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January 2021 Book Recs

Whelp, 2021 is officially underway. I’ve had a good reading month, ending January having read 5 books. If I can continue at this pace, I should be all set to meet my goal of 50 books for the year.

Here’s what I completed in my to-be-read list this month, along with brief notes or review comments.

A Tree Grows in Brooklyn – Betty Smith’s classic tale is actually one I hadn’t read previously. I appreciated the peek into Francie Nolan’s young life. I learned about her life and the life of the other Nolans as they navigated their poverty-stricken lives in Brooklyn during the early 1900s. It’s a long read, but well worth it.

Christmas Jars – This short book by Jason Wright was based on an interesting concept. On Christmas Eve, those in need find glass jars full of money on their doorsteps. The novel follows newspaper reporter Hope Jensen as she investigates the origin of the jars. Along her journey of discovery, she learns more than she anticipated about herself and others close to her. The main issue I have with the plot is that money is often found to be the solution to complicated troubles faced by jar recipients. This part of the story didn’t ring true to me.

Beach Read – There’s nothing like a summer beach read in the middle of Winter. Ha! Emily Henry’s book was a fun romance about a writer who is learning about her father’s secrets as she struggles to meet her writing deadline for her next book. She spends her time at her father’s beach house where she meets another writer with his own troubles.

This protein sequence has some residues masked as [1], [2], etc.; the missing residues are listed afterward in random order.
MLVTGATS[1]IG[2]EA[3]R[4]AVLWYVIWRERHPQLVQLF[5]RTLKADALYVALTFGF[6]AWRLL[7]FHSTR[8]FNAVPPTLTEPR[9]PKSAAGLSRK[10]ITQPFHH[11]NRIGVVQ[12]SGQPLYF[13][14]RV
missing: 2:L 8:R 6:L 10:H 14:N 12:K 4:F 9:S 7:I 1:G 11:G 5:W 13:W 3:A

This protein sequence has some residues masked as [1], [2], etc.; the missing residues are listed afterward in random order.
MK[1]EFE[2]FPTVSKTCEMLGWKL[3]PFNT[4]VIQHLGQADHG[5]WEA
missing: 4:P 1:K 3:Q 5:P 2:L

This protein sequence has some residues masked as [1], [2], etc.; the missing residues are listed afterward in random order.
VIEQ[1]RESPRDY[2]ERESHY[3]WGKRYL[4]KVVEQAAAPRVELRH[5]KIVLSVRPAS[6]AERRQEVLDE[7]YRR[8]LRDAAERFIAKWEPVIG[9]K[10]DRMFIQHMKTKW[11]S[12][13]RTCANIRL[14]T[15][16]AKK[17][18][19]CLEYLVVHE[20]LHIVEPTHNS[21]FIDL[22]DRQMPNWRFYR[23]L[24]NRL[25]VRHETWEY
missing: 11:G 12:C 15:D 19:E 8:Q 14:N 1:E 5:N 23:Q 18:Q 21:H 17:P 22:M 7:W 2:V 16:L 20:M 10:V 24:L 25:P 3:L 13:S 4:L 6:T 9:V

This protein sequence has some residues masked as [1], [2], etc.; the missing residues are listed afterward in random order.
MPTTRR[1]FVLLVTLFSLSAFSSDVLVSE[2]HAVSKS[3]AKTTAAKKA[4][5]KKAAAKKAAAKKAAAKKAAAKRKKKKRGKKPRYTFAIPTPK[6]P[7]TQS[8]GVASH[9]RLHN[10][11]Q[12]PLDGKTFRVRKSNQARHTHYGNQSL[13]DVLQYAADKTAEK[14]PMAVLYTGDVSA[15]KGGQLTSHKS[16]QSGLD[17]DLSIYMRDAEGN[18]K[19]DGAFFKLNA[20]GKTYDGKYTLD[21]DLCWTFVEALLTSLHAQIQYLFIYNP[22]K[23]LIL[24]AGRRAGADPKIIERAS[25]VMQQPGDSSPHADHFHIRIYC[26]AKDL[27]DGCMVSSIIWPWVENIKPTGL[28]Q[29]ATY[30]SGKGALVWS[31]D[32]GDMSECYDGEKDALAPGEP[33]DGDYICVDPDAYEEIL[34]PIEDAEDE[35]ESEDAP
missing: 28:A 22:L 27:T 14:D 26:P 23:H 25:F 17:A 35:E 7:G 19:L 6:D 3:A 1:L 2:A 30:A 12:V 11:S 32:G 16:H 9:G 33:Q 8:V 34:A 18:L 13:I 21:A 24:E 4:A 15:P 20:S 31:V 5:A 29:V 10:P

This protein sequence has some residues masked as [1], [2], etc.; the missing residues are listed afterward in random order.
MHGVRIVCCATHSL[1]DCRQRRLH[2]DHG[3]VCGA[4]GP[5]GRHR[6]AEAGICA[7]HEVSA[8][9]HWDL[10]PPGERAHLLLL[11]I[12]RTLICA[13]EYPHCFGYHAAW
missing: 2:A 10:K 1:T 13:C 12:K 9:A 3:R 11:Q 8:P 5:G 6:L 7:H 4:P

Crazy Stupid Bromance – This is Lyssa Kay Adams’ third book in the Bromance Book Club series. (And #4 is due out this Summer!) I love her stories! They are completely ridiculous, and the author knows it. They are about a group of men who read romance novels to learn how to be better men and find romance for themselves. I am always cracking up reading her novels.

The Vanishing Half – This is Brit Bennett’s novel that is just as good as her first: The Mothers. It is about identical twin sisters who grew up in a small, Southern black community. You follow the lives of the twins over decades as one embraces a white identity and the other a black identity. It was thoughtfully written and thought provoking.

I’m well into a number of other books already as we lead into February, so I’m excited to keep reading. I think Mr. 7-Year-Old and I will finally finish Harry Potter and the Goblet of Fire this month, which we started last August!

Happy reading!

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